Zahm & Nagel 1000D CO² Volume Meter
The Zahm SS-60 Volume Meter was developed to determine average CO² levels of gas in tank stored beverages. Its improved design over the older Zahm-Hartung Volume Meter (Series 2000) greatly improves accuracy and time required to run a test. A precise piston release mechanism eliminates bleeding off of the sample and the potential for human error. Samples undergo repeatable, precise volumetric expansion test after test for more accurate measurements. The lightweight design reduces operator fatigue while the stainless steel construction increases strength and resists corrosion.
The pressure gauge has been calibrated to plus or minus ¼ psi (mid-range) and the thermometer tested to plus or minus ¼ degree prior to shipment of the instrument. If after a period of use there is a question of gauge and thermometer accuracy, the following checks should be performed on the unit:
- The gauge should be checked and calibrated using the Zahm & Nagel tester (series 8000), a “dead weight” tester or a digital test gauge. The most accurate range of the gauge is the midrange, and the gauge should be calibrated to this area. The needle can be re-set by removing the face cover and inserting a small screwdriver into the slotted brass screw located at the 5 o’clock position of the gauge. Turn the screwdriver clockwise or counterclockwise to match the pressure established on the gauge tester or dead weight tester. A “zero zone” is located on the gauge face and the needle may occupy any place in this zone and still be in calibration-do not attempt to calibrate the gauge back to this zone.
- The thermometer liquid column may become separated due to rough handling and may be rejoined as per enclosed instruction sheet-“separated columns.” If the thermometer is broken please refer to replacement instructions sent with the instrument.
- The piston (1005) may become stuck in the piston body (1006)-if this condition occurs, unlock the piston locking pin (1008) open the inlet valve (1020-B) and pull the piston out to full open position. Apply a small amount of “o” ring lubricant to the piston and work the piston up and down to lubricate the internal “o” ring (1009) located inside the piston body. This should be done at frequent intervals as part of the routine maintenance of the instrument.
Warning: Operator must wear eye protection while operating this instrument.
Note: Before operating, cool the volume meter to the approximate temperature of the beer being tested.
- Close the lower inlet valve (1020-B) and lock the expansion piston (1005) in the “in” position.
- Open the top vent valve (1020-B) and establish counter pressure with aspirator bulb (1042) (or other convenient pressure source) up to the approximate counter pressure plus hydrostatic head pressure existing in the tank to be sampled and then close the top vent valve. (1020-B)
- Attach the volume meter to the trycock of the tank by opening the clamping device screw (1024) and sliding the clamping device yoke (1023) over the boss of the trycock. Turn the clamping device screw clockwise so that the clamping device gasket (1025) makes a tight seal between the try cock and clamping device assembly (1021).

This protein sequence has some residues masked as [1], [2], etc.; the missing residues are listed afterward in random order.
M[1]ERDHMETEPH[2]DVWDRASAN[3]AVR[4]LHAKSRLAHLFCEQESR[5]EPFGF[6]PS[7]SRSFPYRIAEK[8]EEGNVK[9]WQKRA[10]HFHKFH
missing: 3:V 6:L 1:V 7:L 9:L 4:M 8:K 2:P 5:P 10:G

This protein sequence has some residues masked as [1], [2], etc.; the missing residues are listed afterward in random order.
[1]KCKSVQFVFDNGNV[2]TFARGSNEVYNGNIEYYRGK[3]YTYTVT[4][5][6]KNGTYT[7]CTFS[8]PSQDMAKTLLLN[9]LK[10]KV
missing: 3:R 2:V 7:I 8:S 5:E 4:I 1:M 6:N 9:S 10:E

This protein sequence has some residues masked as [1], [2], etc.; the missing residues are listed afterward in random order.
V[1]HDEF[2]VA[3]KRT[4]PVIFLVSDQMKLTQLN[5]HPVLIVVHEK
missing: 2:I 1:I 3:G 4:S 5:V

- Open the inlet valve (1020-B) and then fully open the trycock.
- When the gauge pressure is steady, remove the aspirator bulb (1042) and partially open the top vent valve (1020-B) so that the pressure on the gauge drops about 1 psi. Allow the volume meter to fill until beer overflows at the gooseneck (1045).
- Fully open the vent valve (1020-B) so as to allow the beer flow to sweep out any air bubbles
- Close the inlet valve, vent valve and the trycock. Remove the volume meter from the trycock on the tank.
- Partially open the vent valve (1020-B) to reduce the false pressure reading and allow the gauge pressure to drop to approximately the equilibrium pressure expected in the test, and then close the vent valve (1020-B)
- Turn the piston handle (1007) counterclockwise to the release position. Do not pull the handle out but allow the bottle pressure to force the piston out as the sample is shaken. Pulling the handle out will result in damage to the gauge.
- Vigorously shake the volume meter until equilibrium temperature and pressure is established and record the readings. Refer to the chart accompanying the instrument for the corresponding gas volumes. Equilibrium is achieved when, after shaking, the temperature and pressure remain constant. Do not allow your hands to touch the metal body of the volume meter when shaking as this will cause a rise in temperature of the beer. Hold the volume meter by the handles-if the volume meter is not equipped with handles hold it by the base shield (1003) and the neck shield (1004a).
Note: the volume meter chart (1049) gives solubility of CO² gas in average beer, and will be found to give lower readings than charts based on solubility in water.
Care of Instrument
- After the test has been completed, open both inlet and outlet valves (1020-B) and blow out the beer sample with pressure from the aspirator bulb (1042).
- Rinse the inside of the volume meter with water to remove any traces of beer. This can be accomplished by attaching a hose from a water source to the gooseneck (1045) and then opening inlet and outlet valves to let water flush through the instrument. Do not use hot water, as it will damage the thermometer.
- Apply a small amount of “O” ring lubricant to the piston (1005) and work the piston up and down to lubricate the internal piston “O” ring (1009)
- Rinse out any traces of beer from the aspirator bulb (1042) to prevent the check valve from sticking.
- Store the volume meter at room temperature to prevent damage to the thermometer.